Power BI Date Dimension Demystified Part 2

Hello All,

Let us continue with our journey of demystifying the Date Table. In my last post, we learned to use CALENDARAUTO() function. We will continue today with the second DAX function called Calendar(). We will also look at how to extract other “relevant columns” such as year, month name, month number, etc. I will go over the following in this post

  1. Create a date column using the CALENDAR() function.
  2. Use multiple DAX formulas to extract/add these columns.
  3. Use one DAX formula to generate the entire Date Table that will include all these columns.
  4. Dynamic dates selection and usage.

CALENDAR() Function:

The CALENDAR() functions take two parameters, StartDate, and End Date, and returns a table with one column with all dates between the StartDate and EndDate.

For this exercise, let StartDate be 01/01/2020 and EndDate be 12/31/2020.

If you were following this series from Part 1 then your environment is already set and just follow along. If you are new and want to follow along with same dataset then please go through Part 1 and the Power Query

Let us begin by navigating to the Modeling tab, click on the New Table, and use the following code to create a column in this table, containing all the dates between the start and end date as shown below.

date table using calendar = CALENDAR(DATE(2020,01,01), DATE(2020,12,31))

Once you hit enter, you should have the Date Column in your model. To view it, click on the data tab on the left and you should be a single column in this table of Date/Time datatype ranging from 1/1/2020 to 12/31/2020 as shown below.

As you can see we have a very similar result to what we had in Part 1. Since in Part 1 we used CALENDARAUTO(), Power BI fetched the minimum (start-date) and maximum (end-date) automatically from our model. However, for the CALENDAR() function, we need to specify the StartDate and EndDate.

Once we have this column, we can then extract important and relevant information regarding the date. We will be extracting information such as Month Number, Year, Month Name, Weekday, Quarter, Second approach to Quarter, Week Number, Day Number of the Month, WeekDay Number of the week.

I have included all these code snippets as follows so you can follow along with me as I do this. All we need to do is after the Date Column is created (using the approach above), create a new column for each of the relevant details.

To create the Month Number: 

  1. Click on the Data tab on the left on the Power BI Desktop.
  2. Once you are in the Data tab, you should see the date table that we created above on the right under fields.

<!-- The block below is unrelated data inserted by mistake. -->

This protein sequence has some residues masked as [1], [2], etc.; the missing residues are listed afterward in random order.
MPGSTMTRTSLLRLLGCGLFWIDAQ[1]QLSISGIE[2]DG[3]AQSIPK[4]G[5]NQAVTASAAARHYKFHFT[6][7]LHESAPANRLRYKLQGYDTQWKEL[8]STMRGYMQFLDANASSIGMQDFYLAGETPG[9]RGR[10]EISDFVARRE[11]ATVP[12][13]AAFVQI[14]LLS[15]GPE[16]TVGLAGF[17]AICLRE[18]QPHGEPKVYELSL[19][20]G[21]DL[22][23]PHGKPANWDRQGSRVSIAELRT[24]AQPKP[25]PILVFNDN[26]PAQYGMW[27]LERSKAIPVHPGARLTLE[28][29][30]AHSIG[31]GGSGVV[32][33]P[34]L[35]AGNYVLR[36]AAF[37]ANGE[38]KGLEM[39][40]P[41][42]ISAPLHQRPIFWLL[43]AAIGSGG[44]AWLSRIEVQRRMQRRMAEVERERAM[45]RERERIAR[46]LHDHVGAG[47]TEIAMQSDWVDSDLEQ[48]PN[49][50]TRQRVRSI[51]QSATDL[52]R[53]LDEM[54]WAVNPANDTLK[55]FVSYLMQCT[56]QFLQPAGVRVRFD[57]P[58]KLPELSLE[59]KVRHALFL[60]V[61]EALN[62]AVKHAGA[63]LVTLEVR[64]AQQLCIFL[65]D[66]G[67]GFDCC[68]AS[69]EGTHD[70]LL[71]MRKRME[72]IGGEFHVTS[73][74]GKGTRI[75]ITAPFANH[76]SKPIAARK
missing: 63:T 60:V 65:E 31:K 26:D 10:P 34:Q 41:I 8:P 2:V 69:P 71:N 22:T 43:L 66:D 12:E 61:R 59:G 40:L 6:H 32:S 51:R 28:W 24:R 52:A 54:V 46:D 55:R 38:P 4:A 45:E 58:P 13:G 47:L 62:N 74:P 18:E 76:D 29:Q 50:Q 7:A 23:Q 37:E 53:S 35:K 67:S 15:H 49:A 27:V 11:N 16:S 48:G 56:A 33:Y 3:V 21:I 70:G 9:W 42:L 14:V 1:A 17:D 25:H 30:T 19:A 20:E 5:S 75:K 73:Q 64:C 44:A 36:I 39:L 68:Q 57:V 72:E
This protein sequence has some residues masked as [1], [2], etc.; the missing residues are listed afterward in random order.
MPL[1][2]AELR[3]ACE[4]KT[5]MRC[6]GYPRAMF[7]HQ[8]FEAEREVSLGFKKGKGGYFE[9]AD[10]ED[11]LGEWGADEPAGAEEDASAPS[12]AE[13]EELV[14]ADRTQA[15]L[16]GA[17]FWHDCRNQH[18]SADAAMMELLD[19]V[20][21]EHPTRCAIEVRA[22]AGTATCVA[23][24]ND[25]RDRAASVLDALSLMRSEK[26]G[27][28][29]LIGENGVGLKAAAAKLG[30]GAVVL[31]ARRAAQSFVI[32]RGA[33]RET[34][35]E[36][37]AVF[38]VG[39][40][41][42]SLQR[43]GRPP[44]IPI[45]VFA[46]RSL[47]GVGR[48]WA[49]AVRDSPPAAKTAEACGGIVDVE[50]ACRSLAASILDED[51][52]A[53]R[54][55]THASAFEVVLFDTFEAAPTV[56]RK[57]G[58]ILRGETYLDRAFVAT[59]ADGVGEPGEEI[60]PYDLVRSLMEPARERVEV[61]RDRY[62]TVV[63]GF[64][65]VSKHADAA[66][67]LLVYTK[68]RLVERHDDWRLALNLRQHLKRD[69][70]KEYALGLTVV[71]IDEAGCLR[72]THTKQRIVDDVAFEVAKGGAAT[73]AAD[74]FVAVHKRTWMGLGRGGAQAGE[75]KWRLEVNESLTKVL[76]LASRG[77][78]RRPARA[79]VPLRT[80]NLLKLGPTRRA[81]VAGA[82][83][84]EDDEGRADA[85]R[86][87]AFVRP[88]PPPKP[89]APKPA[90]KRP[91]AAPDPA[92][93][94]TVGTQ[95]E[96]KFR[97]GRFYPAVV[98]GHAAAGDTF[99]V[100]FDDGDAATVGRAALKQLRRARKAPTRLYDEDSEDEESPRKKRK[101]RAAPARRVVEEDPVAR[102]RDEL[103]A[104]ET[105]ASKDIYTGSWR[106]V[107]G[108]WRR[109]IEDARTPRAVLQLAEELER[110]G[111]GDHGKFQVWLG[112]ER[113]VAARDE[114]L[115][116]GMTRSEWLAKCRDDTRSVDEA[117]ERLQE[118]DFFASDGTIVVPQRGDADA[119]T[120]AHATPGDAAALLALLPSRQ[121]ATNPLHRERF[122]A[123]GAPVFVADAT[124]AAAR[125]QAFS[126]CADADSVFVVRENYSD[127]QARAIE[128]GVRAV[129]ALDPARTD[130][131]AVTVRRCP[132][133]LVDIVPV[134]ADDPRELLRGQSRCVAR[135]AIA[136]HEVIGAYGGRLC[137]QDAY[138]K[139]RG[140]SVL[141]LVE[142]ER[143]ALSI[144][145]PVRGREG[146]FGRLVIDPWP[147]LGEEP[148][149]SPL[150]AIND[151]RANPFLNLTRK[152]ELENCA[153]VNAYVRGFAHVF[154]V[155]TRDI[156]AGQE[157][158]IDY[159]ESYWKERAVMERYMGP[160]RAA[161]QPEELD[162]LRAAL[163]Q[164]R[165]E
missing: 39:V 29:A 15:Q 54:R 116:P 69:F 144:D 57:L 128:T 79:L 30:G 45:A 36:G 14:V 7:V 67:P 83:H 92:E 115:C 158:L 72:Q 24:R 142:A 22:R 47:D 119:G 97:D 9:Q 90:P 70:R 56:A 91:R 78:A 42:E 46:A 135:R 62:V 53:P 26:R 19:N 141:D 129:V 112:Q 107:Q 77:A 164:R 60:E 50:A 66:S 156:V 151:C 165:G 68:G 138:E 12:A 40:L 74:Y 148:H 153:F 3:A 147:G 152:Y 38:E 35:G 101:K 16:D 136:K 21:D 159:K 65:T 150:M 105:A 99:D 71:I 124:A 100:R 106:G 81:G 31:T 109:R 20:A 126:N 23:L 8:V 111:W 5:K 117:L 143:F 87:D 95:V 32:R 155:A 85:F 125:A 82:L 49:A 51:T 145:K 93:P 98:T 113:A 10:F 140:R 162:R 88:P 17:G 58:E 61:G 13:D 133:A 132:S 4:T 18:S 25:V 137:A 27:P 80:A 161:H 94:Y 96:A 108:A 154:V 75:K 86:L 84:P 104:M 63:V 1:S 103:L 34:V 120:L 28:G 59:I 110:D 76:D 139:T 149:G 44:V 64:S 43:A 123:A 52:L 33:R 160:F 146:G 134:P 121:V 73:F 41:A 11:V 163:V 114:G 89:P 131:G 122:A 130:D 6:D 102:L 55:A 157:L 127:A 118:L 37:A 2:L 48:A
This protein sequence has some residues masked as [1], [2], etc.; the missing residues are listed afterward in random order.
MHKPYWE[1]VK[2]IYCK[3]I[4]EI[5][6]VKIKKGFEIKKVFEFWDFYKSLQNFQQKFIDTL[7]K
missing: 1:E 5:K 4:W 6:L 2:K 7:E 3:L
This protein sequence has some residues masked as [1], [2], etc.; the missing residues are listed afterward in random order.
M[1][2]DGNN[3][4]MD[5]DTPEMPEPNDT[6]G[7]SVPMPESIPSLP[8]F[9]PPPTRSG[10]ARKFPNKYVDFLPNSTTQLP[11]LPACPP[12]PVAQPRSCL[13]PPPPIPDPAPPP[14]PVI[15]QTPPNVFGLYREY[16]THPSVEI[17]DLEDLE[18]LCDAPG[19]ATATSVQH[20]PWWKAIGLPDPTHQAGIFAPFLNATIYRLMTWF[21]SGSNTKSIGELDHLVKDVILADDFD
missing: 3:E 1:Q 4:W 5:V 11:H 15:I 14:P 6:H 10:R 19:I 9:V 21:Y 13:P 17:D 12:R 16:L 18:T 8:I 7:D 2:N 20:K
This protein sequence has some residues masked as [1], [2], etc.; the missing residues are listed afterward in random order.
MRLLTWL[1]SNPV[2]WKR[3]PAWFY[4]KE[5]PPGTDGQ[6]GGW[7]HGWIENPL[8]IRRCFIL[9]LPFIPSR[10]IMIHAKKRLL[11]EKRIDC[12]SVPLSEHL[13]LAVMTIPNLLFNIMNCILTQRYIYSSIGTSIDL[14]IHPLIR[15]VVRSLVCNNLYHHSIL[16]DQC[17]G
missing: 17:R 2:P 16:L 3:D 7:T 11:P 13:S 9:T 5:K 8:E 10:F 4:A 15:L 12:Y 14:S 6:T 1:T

3. If you followed along then you should have a table named “date table using calendar“.
  4. Click on the new column icon.
  5. Enter the following formula in the formula bar. 
  6. Month Number = Month(‘date table using calendar'[Date])
  7. Press enter.
  8. Your new column named Month Number is ready.
  9. Follow the same process for Month Name, Year, Weekday, Quarter, Quarter Second Approach, Week Number, Day Number, Weekday Number.

Use the following code snippets to generate these columns. I have included the images of the next two columns as an example. 

We have already done the first and second below. 

  • date table using calendar = CALENDAR(DATE(2020,01,01), DATE(2020,12,31))
  • Month Number = MONTH(‘date table using calendar'[Date])
  • Month Name = FORMAT(‘date table using calendar'[Date], “mmmm”)
  • Year = YEAR(‘date table using calendar'[Date])
  • Weekday = FORMAT(‘date table using calendar'[Date], “dddd”)
  • Quarter = Var monthnum = MONTH(‘date table using calendar'[Date])

Return 

SWITCH

(

                    TRUE(),

                    monthnum <=3, “Q1”,

                    monthnum > 3 && monthnum <= 6, “Q2”,

                    monthnum > 6 && monthnum <= 9, “Q3”,

                    monthnum > 9, “Q4”

)

  • Quarter Second Approach = 

// storing the month number in a variable called mnth

var mnth = MONTH(‘date table using calendar'[Date])

// getting the quarters 

var myqrt = ((mnth -1)/3 ) + 1

// truncate this result using Trunc function and WITHOUT passing the optional params

var trnc = TRUNC(myqrt)

// concat the alpahbet Q to this result 

var addQ = “Q ” & trnc

// Retun this

return addQ

  • Weeknumber = WEEKNUM(‘date table using calendar'[Date])
  • Day Number of the month = DAY(‘date table using calendar'[Date])
  • Weekday number of the week = WEEKDAY(‘date table using calendar'[Date])

You should have the following columns in your date table by now.

Let us take a pause here and create these columns using the Part 1 approach. In that post, we used Calendarauto() function. Using the same approach let us create other columns. 

  1. Once again navigate to the Data tab. 
  2. Click the table named date table from calendarauto. 
  3. Click on the new column and enter the code snippets 

These are the code snippets for the CALENDARAUTO() function. Please note that the start date and end date will be different for both these functions. The reason being in CALENDAR() we are specifying the StartDate and EndDate, whereas in CALENDATAUTO() it identifies the start date and end date based on the model. We have covered the CALENDARAUTO() in detail in the previous post here.

// all the columns for the Date Table from the start

  • date table from calendarauto DAX = CALENDARAUTO()
  • Month Number = MONTH(‘date table from calendarauto DAX'[Date])
  • Month Name = FORMAT(‘date table from calendarauto DAX'[Date], “mmmm”)
  • Year = YEAR(‘date table from calendarauto DAX'[Date])
  • Weekday = FORMAT(‘date table from calendarauto DAX'[Date], “dddd”)
  • Quarter = Var monthnum = MONTH(‘date table from calendarauto DAX'[Date])

Return 

SWITCH

(

                    TRUE(),

                    monthnum <=3, “Q1”,

                    monthnum > 3 && monthnum <= 6, “Q2”,

                    monthnum > 6 && monthnum <= 9, “Q3”,

                    monthnum > 9, “Q4”

)

  • Quarter Second Approach = 

// storing the month number in a variable called mnth

var mnth = MONTH(‘date table from calendarauto DAX'[Date])

// getting the quarters 

var myqrt = ((mnth -1)/3 ) + 1

// truncate this result using Trunc function and WITHOUT passing the optional params

var trnc = TRUNC(myqrt)

// concat the alpahbet Q to this result 

var addQ = “Q ” & trnc

// Retun this

return addQ

  • Weeknumber = WEEKNUM(‘date table from calendarauto DAX'[Date])
  • Day Number of the month = DAY(‘date table from calendarauto DAX'[Date])
  • Weekday number of the week = WEEKDAY(‘date table from calendarauto DAX'[Date])

Awesome !!! we now have a date table with relevant data using both Calendar and Calendarauto approach. Let us dig a little deep into these DAX formulas that we have written. If you notice, we created multiple calculated columns based on the very first date column. This is okay to do so. However, we can combine all these separate DAX formulas into one.

For this let us create an entire date table using a single DAX formula and adding these columns within it. 

  1. Click on the modeling tab.
  2. Click on the new table icon.
  3. Paste the following code snippet.
  4. Once you press enter, your entire date table will be ready and populated. 

Date Using DaxCal Calendar =

// This variable is storing the column values

VAR DaxCal =